*Includes ancient accounts
*Includes online resources and a bibliography for further reading
Individuals who decide to take up learning about the Old Testament of the Bible are immediately faced with the difficult proposition of identifying the various peoples that the Hebrews met and sometimes came into conflict with when they entered the territory that eventually became Israel. The Moabites and Edomites were just two of the many Canaanite groups that the Hebrews dealt with, often violently, but there were dozens of other Canaanite groups, which were all for the most part identified through the names of their respective cities.
In fact, before the Hebrews established a kingdom and before the Phoenicians colonized much of the Mediterranean, the Canaanites were the most important group in the Levant for much of the Bronze Age and into the early Iron Age. Although the Canaanites never created a unified nation-state or kingdom, their importance in the ancient Near East cannot be understated. It was at least partially because of that fact that the Canaanites were unable to resist their larger and more powerful neighbors that the average person today knows so little about their history, but modern studies have revealed that they developed a unique religion that influenced non-Canaanite peoples and continued to be practiced in some form centuries after the Canaanites ceased to be an identifiable people. Furthermore, during the height of the Bronze Age the Canaanites provided important resources to the Egyptian and Hittite Empires and played a key role in the geopolitical game of chess between those two kingdoms. It also goes without saying that the Canaanites were also a factor in the establishment of the Kingdom of Israel, as the battles they lost to the Hebrews later became the foundation of the Jewish kingdom.
Today, the term "Philistine" is often used as a euphemism for a person who is particularly uncouth, uncultured, ignorant, and possibly violent. Most people probably do not know the etymology of the word when they use it, and those that do probably only know the Philistines as villains from the Old Testament who were the eternal enemies of the Hebrews prior to and immediately after the latter formed the kingdom of Israel. Others may know the Philistines from the Biblical story of David and Goliath, as the "giant" was not only much larger than David but also a Philistine leader who commanded a large host of men.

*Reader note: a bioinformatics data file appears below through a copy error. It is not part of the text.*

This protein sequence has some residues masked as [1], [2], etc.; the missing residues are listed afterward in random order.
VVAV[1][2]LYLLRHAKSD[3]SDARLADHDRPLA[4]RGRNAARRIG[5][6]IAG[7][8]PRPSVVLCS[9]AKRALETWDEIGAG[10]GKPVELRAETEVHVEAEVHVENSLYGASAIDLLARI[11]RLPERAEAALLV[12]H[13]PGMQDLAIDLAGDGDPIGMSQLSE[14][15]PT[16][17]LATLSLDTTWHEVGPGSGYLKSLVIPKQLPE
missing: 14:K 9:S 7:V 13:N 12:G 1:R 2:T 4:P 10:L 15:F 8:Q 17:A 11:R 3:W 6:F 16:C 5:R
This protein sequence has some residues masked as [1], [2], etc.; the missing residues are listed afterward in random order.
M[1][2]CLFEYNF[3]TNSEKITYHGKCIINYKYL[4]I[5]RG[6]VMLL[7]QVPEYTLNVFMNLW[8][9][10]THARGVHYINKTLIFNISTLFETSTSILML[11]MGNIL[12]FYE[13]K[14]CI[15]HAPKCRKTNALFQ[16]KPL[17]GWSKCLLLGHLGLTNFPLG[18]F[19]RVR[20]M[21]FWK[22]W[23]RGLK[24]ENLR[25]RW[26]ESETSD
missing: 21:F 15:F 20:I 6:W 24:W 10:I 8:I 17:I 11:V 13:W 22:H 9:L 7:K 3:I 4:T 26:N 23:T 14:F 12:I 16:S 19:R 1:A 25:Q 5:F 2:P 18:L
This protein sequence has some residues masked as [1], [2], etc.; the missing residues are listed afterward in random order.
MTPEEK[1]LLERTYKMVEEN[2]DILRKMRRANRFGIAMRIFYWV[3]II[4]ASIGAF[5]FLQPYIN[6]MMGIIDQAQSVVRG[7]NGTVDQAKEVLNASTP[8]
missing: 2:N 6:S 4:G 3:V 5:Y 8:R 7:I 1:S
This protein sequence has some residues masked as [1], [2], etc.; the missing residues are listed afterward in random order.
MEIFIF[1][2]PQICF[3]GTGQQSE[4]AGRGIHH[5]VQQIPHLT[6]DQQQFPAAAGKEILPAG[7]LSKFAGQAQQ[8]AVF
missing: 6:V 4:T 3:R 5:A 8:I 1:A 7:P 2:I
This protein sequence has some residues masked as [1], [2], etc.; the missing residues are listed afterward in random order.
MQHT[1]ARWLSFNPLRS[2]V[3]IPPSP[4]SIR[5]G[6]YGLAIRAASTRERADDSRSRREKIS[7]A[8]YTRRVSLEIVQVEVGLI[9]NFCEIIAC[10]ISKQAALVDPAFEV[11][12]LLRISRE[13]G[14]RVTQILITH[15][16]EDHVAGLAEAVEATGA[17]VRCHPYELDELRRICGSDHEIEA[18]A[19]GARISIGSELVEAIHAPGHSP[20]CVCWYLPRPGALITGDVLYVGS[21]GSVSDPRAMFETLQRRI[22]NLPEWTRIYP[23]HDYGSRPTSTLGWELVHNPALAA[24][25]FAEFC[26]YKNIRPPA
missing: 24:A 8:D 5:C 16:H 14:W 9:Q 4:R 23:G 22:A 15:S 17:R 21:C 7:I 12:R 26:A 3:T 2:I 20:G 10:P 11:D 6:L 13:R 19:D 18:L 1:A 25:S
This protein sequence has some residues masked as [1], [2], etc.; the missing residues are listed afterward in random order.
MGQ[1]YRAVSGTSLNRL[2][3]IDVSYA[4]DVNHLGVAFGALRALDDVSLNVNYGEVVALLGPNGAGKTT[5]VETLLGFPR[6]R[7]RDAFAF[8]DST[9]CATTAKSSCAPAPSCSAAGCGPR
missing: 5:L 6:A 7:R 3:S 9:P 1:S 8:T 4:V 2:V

Although the Old Testament provides a credible source for some aspects of Philistine culture, it naturally paints a picture of them as a group of bloodthirsty warriors whose one purpose was to oppress the Hebrews/Israelites. When corroborated with ancient Egyptian and Mesopotamian sources, along with modern archaeological studies, an examination reveals that the reputation that the Philistines earned from the Old Testament was partially warranted, but that there was also much more to Philistine culture. In fact, evidence indicates that while the Philistines were a warrior society who fought with the Israelites for a number of years, they also developed advanced aspects of their culture, including sophisticated government, a unique religion, and art (especially pottery). The Philistines may not have developed an extensive empire as the Egyptians, Babylonians, and Assyrians did, but their contributions to the history of the Ancient Near East was not minimal either. The Philistines' presence and influence on the history of the ancient Near East was brief, and their departure from the historical record was especially quick, but while they were around they were a force to be reckoned with in the region.
The Canaanites and Philistines: The History and Legacy of the Ancient Israelites' Enemies in the Land that Became Israel looks at the various groups and their impact on the region and subsequent cultures.